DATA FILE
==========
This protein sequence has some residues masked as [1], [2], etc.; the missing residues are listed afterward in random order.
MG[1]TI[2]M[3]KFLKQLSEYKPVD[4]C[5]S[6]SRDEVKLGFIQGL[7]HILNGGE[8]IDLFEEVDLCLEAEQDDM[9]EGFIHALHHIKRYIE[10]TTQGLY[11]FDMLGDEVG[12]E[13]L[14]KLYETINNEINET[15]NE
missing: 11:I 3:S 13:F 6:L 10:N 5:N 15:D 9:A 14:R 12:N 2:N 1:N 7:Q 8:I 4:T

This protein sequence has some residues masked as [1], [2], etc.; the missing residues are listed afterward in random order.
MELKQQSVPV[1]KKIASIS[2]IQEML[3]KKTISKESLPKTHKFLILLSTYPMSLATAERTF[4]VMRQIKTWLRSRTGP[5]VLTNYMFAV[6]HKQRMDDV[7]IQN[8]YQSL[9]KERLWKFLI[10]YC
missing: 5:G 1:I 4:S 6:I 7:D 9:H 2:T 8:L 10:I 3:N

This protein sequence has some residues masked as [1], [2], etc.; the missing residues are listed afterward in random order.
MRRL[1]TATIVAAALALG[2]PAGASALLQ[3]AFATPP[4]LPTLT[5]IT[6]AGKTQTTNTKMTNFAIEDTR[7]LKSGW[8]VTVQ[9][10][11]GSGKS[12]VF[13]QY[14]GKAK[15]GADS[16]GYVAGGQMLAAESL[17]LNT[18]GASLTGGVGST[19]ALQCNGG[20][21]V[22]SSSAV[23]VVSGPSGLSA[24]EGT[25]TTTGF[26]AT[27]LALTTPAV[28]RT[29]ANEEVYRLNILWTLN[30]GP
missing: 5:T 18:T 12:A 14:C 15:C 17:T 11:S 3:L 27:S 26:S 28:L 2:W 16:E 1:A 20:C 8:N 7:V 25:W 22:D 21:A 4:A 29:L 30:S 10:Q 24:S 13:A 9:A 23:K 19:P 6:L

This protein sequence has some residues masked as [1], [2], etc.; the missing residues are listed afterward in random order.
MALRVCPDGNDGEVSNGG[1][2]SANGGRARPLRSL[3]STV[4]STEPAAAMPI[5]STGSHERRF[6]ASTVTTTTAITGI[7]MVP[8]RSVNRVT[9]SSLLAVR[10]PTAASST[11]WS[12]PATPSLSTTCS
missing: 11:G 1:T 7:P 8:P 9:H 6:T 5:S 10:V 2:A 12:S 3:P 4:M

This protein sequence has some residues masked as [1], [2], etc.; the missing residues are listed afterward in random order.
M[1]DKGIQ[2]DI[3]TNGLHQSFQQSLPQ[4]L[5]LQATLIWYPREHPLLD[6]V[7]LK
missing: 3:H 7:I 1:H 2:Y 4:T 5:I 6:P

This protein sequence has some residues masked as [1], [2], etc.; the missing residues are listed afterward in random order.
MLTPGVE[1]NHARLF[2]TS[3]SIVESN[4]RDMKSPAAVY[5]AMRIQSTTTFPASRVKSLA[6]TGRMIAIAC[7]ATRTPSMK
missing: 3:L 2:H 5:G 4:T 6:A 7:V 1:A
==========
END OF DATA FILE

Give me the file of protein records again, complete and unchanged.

This protein sequence has some residues masked as [1], [2], etc.; the missing residues are listed afterward in random order.
MG[1]TI[2]M[3]KFLKQLSEYKPVD[4]C[5]S[6]SRDEVKLGFIQGL[7]HILNGGE[8]IDLFEEVDLCLEAEQDDM[9]EGFIHALHHIKRYIE[10]TTQGLY[11]FDMLGDEVG[12]E[13]L[14]KLYETINNEINET[15]NE
missing: 11:I 3:S 13:F 6:L 10:N 5:N 15:D 9:A 14:R 12:N 2:N 1:N 7:Q 8:I 4:T

This protein sequence has some residues masked as [1], [2], etc.; the missing residues are listed afterward in random order.
MELKQQSVPV[1]KKIASIS[2]IQEML[3]KKTISKESLPKTHKFLILLSTYPMSLATAERTF[4]VMRQIKTWLRSRTGP[5]VLTNYMFAV[6]HKQRMDDV[7]IQN[8]YQSL[9]KERLWKFLI[10]YC
missing: 5:G 1:I 4:S 6:I 7:D 9:H 2:T 8:L 10:I 3:N

This protein sequence has some residues masked as [1], [2], etc.; the missing residues are listed afterward in random order.
MRRL[1]TATIVAAALALG[2]PAGASALLQ[3]AFATPP[4]LPTLT[5]IT[6]AGKTQTTNTKMTNFAIEDTR[7]LKSGW[8]VTVQ[9][10][11]GSGKS[12]VF[13]QY[14]GKAK[15]GADS[16]GYVAGGQMLAAESL[17]LNT[18]GASLTGGVGST[19]ALQCNGG[20][21]V[22]SSSAV[23]VVSGPSGLSA[24]EGT[25]TTTGF[26]AT[27]LALTTPAV[28]RT[29]ANEEVYRLNILWTLN[30]GP
missing: 5:T 18:T 12:A 14:C 15:C 17:T 11:S 3:L 27:S 26:S 28:L 2:W 16:E 1:A 20:C 8:N 7:V 25:W 22:D 21:A 4:A 29:L 30:S 10:Q 24:S 13:A 9:A 23:K 19:P 6:L

This protein sequence has some residues masked as [1], [2], etc.; the missing residues are listed afterward in random order.
MALRVCPDGNDGEVSNGG[1][2]SANGGRARPLRSL[3]STV[4]STEPAAAMPI[5]STGSHERRF[6]ASTVTTTTAITGI[7]MVP[8]RSVNRVT[9]SSLLAVR[10]PTAASST[11]WS[12]PATPSLSTTCS
missing: 11:G 1:T 7:P 8:P 9:H 6:T 5:S 10:V 2:A 12:S 3:P 4:M

This protein sequence has some residues masked as [1], [2], etc.; the missing residues are listed afterward in random order.
M[1]DKGIQ[2]DI[3]TNGLHQSFQQSLPQ[4]L[5]LQATLIWYPREHPLLD[6]V[7]LK
missing: 3:H 7:I 1:H 2:Y 4:T 5:I 6:P

This protein sequence has some residues masked as [1], [2], etc.; the missing residues are listed afterward in random order.
MLTPGVE[1]NHARLF[2]TS[3]SIVESN[4]RDMKSPAAVY[5]AMRIQSTTTFPASRVKSLA[6]TGRMIAIAC[7]ATRTPSMK
missing: 3:L 2:H 5:G 4:T 6:A 7:V 1:A